ECBs see sharp fall in June and July, indicating slowing demand

The weakness extended to the corporate bond market as well, where outstanding bonds were up 15% on a year-on-year basis as on 30 June


Foreign borrowing has also dropped as domestic borrowing has become cheaper following a spate of rate cuts by the central bank, say some analysts. Aniruddha Chowdhury/Mint
Foreign borrowing has also dropped as domestic borrowing has become cheaper following a spate of rate cuts by the central bank, say some analysts. Aniruddha Chowdhury/Mint

Mumbai: Indian companies’ foreign borrowings in June and July were sharply less than a year ago, the first time they declined in two consecutive months in at least a decade, indicating slowing demand.

External commercial borrowing (ECB) issues in July 2016 were $1.2 billion, against last July’s $2.14 billion, Reserve Bank of India (RBI) data showed. In June, companies borrowed $872 million through ECBs, against $3.16 billion a year earlier.

Brokerage Jefferies India Pvt. Ltd said this is the first time in 13 years that such a dip has been seen in two consecutive months. The weakness is most likely due to a fall in demand for capital, Jefferies analysts said in a report on Monday.

The weakness extended to the corporate bond market as well, where outstanding bonds were up 15% on a year-on-year (y-o-y) basis as on 30 June, compared with a growth of 21% a year ago, according to the report.

New bond issuances were up 6% y-o-y at the end of the first quarter of this fiscal, against a growth of 106% seen last year, the report said.

“Commercial paper (CP), too, has seen a weakening in growth and issuances with a weaker demand cycle and falling rate regime,” Jefferies analysts Nilanjan Karfa and Anurag Mantry said in their report.

Indian lenders, struggling to manage the level of bad loans on their books, have shied away from project financing over the last three quarters.

Due to the slowdown in corporate lending, bank credit growth has remained under 10% y-o-y for a very long time. As on 2 September, outstanding bank loans were at Rs72,23,135 crore, up only 9.9% from a year ago, according to fortnightly data provided by the central bank.

Some other experts, however, say while slow demand is one issue, foreign borrowing has also dropped as a result of domestic borrowing becoming cheaper.

“Due to a spate of rate cuts by the Reserve Bank over the last year and some pass-through by banks, domestic borrowing cost has reduced significantly. It doesn’t make much sense for companies to go abroad right now,” said Ashutosh Khajuria, executive director and chief financial officer at Federal Bank.

According to Khajuria, due to the coupled effect of low demand and cheaper domestic capital, Indian banks are not likely to raise lending rates in the near future, which means demand for ECBs is likely to remain subdued.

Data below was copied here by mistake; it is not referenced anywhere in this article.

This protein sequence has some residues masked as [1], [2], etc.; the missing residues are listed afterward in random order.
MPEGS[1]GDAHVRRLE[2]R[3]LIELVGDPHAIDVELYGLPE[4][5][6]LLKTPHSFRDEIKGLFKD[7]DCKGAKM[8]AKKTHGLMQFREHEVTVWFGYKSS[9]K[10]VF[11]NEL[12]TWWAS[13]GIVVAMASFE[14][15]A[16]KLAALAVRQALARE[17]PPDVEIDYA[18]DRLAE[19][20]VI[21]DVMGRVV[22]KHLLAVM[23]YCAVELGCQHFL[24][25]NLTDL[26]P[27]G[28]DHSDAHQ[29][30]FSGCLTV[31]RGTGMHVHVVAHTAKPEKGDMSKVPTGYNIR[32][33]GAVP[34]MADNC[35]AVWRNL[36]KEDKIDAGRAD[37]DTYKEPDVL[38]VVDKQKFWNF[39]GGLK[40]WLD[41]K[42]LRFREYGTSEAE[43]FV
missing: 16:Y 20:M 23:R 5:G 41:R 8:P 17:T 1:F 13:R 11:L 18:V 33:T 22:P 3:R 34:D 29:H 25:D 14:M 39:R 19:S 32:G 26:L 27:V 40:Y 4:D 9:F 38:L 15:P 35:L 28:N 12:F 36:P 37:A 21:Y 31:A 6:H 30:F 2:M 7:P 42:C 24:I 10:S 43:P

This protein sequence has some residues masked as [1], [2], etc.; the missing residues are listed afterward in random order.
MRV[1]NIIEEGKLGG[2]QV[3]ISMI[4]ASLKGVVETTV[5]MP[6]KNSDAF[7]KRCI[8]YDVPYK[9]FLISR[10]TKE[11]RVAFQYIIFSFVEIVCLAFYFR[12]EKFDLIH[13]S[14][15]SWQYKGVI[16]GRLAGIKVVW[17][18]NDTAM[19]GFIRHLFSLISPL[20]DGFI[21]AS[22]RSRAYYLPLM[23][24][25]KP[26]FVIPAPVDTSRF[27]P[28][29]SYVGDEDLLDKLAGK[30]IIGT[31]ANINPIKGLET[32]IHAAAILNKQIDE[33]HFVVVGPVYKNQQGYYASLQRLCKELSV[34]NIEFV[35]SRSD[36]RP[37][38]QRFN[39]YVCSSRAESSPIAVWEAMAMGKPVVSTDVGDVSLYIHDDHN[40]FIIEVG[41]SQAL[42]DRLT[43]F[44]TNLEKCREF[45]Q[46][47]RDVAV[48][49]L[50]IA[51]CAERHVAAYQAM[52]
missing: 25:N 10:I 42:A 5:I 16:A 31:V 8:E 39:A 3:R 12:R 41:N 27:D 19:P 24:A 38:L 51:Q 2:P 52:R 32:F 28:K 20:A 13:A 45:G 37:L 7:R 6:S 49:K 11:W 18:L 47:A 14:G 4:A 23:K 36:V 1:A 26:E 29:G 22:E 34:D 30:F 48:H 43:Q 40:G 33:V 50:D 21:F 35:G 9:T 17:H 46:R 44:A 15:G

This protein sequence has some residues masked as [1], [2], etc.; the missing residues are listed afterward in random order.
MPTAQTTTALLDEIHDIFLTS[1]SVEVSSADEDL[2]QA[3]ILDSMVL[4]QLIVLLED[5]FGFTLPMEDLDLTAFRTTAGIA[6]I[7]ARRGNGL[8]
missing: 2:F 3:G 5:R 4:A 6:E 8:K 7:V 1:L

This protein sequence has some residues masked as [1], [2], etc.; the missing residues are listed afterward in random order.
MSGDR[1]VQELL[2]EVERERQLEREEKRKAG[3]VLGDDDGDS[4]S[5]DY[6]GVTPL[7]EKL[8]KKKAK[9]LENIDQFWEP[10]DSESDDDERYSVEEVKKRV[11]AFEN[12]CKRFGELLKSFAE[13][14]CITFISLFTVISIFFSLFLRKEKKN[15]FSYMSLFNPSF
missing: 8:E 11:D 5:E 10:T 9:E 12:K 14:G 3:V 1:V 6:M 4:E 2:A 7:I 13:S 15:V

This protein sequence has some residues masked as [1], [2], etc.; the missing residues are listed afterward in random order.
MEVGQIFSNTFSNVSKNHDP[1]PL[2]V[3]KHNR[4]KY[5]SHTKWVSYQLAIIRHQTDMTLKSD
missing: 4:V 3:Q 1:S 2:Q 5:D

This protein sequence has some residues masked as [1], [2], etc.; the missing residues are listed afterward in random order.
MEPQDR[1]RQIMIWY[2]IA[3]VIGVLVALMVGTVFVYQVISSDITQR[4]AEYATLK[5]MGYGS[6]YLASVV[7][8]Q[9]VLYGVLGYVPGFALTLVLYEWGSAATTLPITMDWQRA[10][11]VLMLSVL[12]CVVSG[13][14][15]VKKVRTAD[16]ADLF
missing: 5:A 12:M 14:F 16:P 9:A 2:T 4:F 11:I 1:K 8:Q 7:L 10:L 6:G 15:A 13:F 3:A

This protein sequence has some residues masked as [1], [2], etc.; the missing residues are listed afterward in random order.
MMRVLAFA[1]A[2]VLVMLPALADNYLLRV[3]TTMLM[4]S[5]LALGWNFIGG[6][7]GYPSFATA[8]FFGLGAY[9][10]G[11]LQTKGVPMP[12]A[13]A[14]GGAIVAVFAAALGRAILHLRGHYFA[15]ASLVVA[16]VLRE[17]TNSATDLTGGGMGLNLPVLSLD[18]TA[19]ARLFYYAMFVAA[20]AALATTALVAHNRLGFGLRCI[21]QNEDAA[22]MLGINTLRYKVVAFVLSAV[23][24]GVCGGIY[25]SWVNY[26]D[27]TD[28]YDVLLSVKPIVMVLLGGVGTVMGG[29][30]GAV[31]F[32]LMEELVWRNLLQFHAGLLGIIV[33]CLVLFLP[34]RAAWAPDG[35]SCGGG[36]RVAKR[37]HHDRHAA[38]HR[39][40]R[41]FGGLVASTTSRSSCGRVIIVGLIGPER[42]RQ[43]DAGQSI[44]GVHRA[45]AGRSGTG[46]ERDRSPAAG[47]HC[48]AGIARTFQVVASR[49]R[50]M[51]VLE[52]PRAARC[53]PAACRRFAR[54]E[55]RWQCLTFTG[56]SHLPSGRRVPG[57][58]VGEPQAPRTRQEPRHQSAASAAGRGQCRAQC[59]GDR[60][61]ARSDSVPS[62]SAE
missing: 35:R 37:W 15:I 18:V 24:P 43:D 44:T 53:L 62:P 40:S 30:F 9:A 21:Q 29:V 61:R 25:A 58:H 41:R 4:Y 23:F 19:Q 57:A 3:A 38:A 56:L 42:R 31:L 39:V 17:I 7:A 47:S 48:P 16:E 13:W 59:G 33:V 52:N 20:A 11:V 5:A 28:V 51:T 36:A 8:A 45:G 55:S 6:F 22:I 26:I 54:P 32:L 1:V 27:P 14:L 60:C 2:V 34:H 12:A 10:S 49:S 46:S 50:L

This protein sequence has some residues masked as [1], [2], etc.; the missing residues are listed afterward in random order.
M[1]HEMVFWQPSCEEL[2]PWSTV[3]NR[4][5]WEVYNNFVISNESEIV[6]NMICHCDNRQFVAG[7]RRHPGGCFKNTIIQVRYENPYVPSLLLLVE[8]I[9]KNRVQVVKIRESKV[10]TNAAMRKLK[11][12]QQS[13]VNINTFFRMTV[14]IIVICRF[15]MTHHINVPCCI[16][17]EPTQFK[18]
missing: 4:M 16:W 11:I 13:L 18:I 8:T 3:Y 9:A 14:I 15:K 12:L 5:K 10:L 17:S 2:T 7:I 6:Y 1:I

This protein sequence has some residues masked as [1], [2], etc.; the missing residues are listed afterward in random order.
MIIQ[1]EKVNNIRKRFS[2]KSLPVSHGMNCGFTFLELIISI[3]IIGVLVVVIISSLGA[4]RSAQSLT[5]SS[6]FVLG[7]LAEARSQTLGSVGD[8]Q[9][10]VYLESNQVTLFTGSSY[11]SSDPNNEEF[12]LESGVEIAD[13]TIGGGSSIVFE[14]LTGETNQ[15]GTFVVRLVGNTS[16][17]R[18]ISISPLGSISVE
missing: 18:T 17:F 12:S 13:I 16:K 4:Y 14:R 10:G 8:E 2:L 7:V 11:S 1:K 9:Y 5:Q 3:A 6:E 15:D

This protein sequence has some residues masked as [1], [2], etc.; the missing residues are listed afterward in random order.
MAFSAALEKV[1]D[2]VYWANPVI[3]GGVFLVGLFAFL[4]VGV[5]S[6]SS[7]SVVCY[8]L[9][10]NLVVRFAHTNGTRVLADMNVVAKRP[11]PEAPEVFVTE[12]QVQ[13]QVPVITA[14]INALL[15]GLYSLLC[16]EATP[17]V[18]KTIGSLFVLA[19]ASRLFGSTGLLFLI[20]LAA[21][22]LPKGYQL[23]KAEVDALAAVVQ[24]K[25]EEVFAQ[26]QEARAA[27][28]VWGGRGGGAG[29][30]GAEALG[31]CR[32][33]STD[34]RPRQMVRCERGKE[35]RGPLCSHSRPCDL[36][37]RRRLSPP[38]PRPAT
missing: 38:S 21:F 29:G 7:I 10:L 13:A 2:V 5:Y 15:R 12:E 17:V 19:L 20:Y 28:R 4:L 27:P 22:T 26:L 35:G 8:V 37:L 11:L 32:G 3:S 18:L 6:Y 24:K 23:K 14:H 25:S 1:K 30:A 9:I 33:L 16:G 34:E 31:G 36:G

Another possible reason, according to a senior official from a public sector bank, is the drop in oil prices from a year ago. Oil companies use the ECB window extensively for short-term borrowing to cover their imports. “The lower prices, cheaper domestic borrowing and lower private investments are all acting in tandem and could be the possible reasons for the dip in ECBs. However, we must analyse more recent data to get a better trend,” the public sector banker said, speaking on condition of anonymity.

According to data available on Bloomberg, crude oil prices as on 31 July had dropped 26.5% on a y-o-y basis. As on Monday, the y-o-y drop had narrowed to 7%.

Private sector firms in India have been delaying expansion plans as a large number of them are struggling with a heavy burden of debt on their books. According to a 12 September report by Kotak Institutional Equities, fresh project financing is expected to be low as firms are looking at finishing pending projects and reducing leverage levels rather than taking new capital expenditure on their books.

“Total sanctions are extremely weak at 1.5% of FY16 loans of the banking sector. From peak levels, sanctions for FY16 are down 80% y-o-y, indicating growth prospects are largely unchanged for the year,” the Kotak report said.

Kafra and Mantry of Jefferies also noted that improvement in sanctions for new projects was largely limited to projects under Rs100 crore.

According to project finance data released by the central bank earlier this month, even though 61% of new projects are being financed by banks and financial institutions, their contribution to the total sanction pipeline is a mere 8%. However, not everything is gloomy in the project finance space, as there has been a small rise in new projects with ticket sizes of Rs100-1,000 crore. This is “a data point that needs to be closely monitored,” the Jefferies report said.

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